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Old May 18th, 2004, 02:15 PM   #1
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Edge Enhancement Correction in Post (de-EE)

I've been shooting for a documentary with an HD1 for the past few months and intend on taking it on another month long trip in the near fututre. I have been able to avoid some EE problems with this camera by simply avoiding high-contrast, high-motion shots; however, this is not always possible, and is usually never desirable. The reason we are shooting with an GR-HD1 instead of the JY-HD10 is a long story, but regardless...

Has anyone successfully treated ugly-looking edge enhancement in post (HD1 or not)? We intend to color-correct using a combination of After Effects (for problematic shots needing more color accuracy) and AspectHD (real-time color correction for the rest). And we have already purchased our copy of AspectHD (FYI, David Newman).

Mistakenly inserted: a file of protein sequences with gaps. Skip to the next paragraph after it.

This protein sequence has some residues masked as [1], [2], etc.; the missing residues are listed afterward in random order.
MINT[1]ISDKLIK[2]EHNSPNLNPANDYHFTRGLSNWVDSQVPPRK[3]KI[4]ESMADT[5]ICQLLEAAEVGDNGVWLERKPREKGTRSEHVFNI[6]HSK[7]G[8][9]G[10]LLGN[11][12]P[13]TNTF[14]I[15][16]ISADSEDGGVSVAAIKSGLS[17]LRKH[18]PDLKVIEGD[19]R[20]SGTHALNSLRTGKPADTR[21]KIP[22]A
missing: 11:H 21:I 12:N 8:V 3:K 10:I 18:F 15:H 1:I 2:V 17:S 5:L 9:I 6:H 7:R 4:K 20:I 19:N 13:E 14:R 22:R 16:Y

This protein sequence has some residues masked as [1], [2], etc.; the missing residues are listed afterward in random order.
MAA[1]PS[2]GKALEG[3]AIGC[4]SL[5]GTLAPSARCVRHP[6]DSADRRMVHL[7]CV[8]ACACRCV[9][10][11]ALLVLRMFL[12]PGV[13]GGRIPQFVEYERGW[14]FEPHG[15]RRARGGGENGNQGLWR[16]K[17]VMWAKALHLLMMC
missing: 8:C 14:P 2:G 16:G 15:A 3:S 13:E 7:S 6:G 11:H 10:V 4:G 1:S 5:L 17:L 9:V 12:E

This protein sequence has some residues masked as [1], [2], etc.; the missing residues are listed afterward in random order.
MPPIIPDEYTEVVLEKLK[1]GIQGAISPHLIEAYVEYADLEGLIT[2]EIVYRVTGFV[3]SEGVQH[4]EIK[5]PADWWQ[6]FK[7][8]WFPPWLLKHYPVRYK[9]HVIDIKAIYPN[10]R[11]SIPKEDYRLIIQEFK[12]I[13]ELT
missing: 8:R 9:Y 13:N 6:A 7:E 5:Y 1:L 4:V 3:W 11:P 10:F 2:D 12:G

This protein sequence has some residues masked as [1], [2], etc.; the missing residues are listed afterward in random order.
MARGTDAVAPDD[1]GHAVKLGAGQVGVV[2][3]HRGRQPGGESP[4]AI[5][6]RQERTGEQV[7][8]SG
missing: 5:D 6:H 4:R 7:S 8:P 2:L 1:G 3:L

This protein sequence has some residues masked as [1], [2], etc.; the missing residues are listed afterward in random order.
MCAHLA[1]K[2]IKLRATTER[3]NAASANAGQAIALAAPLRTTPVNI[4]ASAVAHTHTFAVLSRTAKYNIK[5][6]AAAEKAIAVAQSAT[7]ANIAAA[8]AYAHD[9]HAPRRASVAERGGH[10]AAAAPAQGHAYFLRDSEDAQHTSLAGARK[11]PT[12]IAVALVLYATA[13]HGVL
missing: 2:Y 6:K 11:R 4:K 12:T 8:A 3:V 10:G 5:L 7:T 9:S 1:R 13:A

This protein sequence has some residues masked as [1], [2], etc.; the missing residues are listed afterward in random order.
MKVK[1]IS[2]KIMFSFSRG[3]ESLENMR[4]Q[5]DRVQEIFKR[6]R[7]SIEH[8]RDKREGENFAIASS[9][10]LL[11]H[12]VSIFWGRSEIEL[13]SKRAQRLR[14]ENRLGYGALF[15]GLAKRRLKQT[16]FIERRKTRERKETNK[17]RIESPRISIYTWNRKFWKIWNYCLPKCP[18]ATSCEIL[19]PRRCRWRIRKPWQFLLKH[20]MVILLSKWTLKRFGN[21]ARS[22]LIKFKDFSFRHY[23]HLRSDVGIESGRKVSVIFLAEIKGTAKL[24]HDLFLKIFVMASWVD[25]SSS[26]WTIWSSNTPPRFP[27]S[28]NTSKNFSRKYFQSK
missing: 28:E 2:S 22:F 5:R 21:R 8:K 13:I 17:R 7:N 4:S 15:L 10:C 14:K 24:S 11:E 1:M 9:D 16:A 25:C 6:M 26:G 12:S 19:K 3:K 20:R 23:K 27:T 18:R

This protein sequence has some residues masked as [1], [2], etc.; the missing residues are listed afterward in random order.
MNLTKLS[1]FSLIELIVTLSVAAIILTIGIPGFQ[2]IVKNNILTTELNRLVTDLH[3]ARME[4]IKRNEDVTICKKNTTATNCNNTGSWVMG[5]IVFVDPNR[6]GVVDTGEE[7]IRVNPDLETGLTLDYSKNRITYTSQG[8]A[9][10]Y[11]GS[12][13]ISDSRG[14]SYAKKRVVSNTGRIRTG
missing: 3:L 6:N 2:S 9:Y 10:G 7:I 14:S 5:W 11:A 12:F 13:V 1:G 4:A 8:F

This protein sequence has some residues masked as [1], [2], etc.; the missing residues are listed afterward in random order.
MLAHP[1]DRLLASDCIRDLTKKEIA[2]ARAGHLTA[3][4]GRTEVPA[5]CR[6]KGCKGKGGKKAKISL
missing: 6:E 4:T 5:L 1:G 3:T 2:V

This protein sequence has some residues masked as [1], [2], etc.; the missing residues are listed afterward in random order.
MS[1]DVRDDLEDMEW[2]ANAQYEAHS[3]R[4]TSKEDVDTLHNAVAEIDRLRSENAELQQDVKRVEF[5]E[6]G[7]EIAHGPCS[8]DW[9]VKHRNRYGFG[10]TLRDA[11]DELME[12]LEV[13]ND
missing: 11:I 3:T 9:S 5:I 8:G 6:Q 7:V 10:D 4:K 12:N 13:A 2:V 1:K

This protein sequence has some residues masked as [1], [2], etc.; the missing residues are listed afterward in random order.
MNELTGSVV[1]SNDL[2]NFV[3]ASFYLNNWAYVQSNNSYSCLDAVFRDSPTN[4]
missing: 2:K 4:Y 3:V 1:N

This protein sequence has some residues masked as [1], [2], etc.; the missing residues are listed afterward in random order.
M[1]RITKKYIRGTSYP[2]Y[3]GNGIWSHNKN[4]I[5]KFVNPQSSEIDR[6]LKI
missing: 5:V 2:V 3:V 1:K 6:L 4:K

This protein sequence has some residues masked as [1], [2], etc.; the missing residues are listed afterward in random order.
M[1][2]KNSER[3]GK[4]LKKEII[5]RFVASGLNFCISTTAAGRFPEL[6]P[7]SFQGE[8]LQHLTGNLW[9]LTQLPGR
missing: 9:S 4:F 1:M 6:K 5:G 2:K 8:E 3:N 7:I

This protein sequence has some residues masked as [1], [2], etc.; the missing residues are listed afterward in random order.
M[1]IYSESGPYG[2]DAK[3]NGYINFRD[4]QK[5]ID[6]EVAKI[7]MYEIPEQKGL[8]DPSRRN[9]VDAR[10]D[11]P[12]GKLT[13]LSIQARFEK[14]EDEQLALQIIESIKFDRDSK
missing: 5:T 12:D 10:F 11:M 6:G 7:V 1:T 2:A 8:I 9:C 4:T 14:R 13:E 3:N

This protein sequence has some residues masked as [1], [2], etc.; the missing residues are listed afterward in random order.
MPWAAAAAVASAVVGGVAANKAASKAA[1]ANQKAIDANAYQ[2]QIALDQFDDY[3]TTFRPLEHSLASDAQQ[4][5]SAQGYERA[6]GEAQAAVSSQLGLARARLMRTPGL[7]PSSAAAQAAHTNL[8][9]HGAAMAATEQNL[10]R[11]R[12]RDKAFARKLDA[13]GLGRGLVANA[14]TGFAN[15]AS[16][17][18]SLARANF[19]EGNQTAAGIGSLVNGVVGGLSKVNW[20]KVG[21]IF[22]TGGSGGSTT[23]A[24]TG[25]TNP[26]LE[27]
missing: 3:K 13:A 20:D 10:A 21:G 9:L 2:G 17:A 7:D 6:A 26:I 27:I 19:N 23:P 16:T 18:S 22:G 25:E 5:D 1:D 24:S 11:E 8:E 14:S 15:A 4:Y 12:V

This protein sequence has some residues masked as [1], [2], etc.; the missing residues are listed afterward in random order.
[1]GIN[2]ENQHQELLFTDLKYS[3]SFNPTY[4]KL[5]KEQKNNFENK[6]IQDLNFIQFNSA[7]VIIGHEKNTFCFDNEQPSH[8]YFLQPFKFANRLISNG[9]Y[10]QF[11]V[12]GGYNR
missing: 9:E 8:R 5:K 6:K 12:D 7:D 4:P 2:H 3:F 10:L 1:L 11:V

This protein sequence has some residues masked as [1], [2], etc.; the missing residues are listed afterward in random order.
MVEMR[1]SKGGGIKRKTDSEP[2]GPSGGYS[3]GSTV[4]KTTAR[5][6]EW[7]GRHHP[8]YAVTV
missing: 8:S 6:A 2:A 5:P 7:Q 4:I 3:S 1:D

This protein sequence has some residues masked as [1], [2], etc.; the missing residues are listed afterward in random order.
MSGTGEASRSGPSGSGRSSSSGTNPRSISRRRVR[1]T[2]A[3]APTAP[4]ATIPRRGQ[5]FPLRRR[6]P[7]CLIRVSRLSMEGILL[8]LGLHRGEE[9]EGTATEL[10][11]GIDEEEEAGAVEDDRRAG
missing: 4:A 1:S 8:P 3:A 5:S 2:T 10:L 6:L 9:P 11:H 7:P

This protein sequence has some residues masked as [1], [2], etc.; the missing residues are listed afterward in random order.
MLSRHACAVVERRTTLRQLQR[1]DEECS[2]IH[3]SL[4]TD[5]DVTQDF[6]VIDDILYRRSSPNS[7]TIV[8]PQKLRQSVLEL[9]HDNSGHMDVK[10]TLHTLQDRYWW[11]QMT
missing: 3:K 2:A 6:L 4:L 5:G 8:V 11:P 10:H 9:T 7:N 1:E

The possibilities to thwart EE include things such as motion blurs, gaussian blurs, soft focus filters, diffusion filters, etc., all provided by software. There are numerous options for advanced tweaking and gimmicky filtering in post, but the crux of the problem lies in removing the hard black, jaggy lines created by EE. So a better question before trying to remove EE might be: how does EE even work? It is presumably a DSP implementation on-chip that behaves similarly to how Photoshop and similar other filters might enhance edges. The EE (a.k.a. "Sharpen Edges") algorithm typically finds some (heuristic) way of masking areas where neighboring pixels have an above average contrast ratio (edge detection) and then sharpening the masked area, which is usually just a clever adjustment to contrast, resulting in an "edge-enhanced" image.